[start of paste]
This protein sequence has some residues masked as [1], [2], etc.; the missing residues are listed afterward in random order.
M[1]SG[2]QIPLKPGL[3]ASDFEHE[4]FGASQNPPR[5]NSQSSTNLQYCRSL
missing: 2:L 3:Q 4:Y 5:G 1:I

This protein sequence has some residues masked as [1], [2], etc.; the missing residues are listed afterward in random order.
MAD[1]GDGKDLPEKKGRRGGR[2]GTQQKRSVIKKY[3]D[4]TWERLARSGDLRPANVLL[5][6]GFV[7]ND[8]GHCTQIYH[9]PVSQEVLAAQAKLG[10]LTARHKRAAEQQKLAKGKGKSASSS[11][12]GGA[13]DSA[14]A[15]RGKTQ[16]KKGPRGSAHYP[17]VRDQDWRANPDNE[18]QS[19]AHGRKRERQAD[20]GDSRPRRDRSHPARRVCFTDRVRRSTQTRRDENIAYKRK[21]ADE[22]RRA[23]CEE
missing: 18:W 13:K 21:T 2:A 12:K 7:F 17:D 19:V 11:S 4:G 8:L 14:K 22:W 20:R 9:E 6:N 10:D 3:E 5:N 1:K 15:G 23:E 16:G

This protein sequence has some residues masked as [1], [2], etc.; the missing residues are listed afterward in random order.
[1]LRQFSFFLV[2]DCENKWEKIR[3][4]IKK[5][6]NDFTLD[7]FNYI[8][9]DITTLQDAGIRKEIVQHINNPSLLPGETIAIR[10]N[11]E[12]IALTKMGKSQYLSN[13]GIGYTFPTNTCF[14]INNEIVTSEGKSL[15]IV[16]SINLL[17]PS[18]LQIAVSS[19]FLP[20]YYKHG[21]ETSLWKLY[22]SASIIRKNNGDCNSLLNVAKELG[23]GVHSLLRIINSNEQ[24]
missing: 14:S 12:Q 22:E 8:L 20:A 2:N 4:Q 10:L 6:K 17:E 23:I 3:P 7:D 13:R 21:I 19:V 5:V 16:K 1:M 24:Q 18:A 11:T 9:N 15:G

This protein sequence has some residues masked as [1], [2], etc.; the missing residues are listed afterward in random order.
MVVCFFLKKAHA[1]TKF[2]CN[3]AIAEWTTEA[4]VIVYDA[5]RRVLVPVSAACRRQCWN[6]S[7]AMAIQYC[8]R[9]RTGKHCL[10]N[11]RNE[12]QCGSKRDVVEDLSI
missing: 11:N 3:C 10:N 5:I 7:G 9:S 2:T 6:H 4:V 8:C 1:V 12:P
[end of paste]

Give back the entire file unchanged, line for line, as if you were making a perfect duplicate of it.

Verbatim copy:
This protein sequence has some residues masked as [1], [2], etc.; the missing residues are listed afterward in random order.
M[1]SG[2]QIPLKPGL[3]ASDFEHE[4]FGASQNPPR[5]NSQSSTNLQYCRSL
missing: 2:L 3:Q 4:Y 5:G 1:I

This protein sequence has some residues masked as [1], [2], etc.; the missing residues are listed afterward in random order.
MAD[1]GDGKDLPEKKGRRGGR[2]GTQQKRSVIKKY[3]D[4]TWERLARSGDLRPANVLL[5][6]GFV[7]ND[8]GHCTQIYH[9]PVSQEVLAAQAKLG[10]LTARHKRAAEQQKLAKGKGKSASSS[11][12]GGA[13]DSA[14]A[15]RGKTQ[16]KKGPRGSAHYP[17]VRDQDWRANPDNE[18]QS[19]AHGRKRERQAD[20]GDSRPRRDRSHPARRVCFTDRVRRSTQTRRDENIAYKRK[21]ADE[22]RRA[23]CEE
missing: 18:W 13:K 21:T 2:A 12:K 7:F 17:D 19:V 11:S 4:G 8:L 14:K 22:W 20:R 9:E 6:N 10:D 3:E 5:N 1:K 15:G 23:E 16:G

This protein sequence has some residues masked as [1], [2], etc.; the missing residues are listed afterward in random order.
[1]LRQFSFFLV[2]DCENKWEKIR[3][4]IKK[5][6]NDFTLD[7]FNYI[8][9]DITTLQDAGIRKEIVQHINNPSLLPGETIAIR[10]N[11]E[12]IALTKMGKSQYLSN[13]GIGYTFPTNTCF[14]INNEIVTSEGKSL[15]IV[16]SINLL[17]PS[18]LQIAVSS[19]FLP[20]YYKHG[21]ETSLWKLY[22]SASIIRKNNGDCNSLLNVAKELG[23]GVHSLLRIINSNEQ[24]
missing: 14:S 12:Q 22:E 8:L 20:A 2:N 4:Q 10:L 6:K 17:E 23:I 3:P 7:D 13:R 21:I 19:V 5:V 16:K 1:M 24:Q 18:A 11:T 9:N 15:G

This protein sequence has some residues masked as [1], [2], etc.; the missing residues are listed afterward in random order.
MVVCFFLKKAHA[1]TKF[2]CN[3]AIAEWTTEA[4]VIVYDA[5]RRVLVPVSAACRRQCWN[6]S[7]AMAIQYC[8]R[9]RTGKHCL[10]N[11]RNE[12]QCGSKRDVVEDLSI
missing: 11:N 3:C 10:N 5:I 7:G 9:S 2:T 6:H 4:V 8:C 1:V 12:P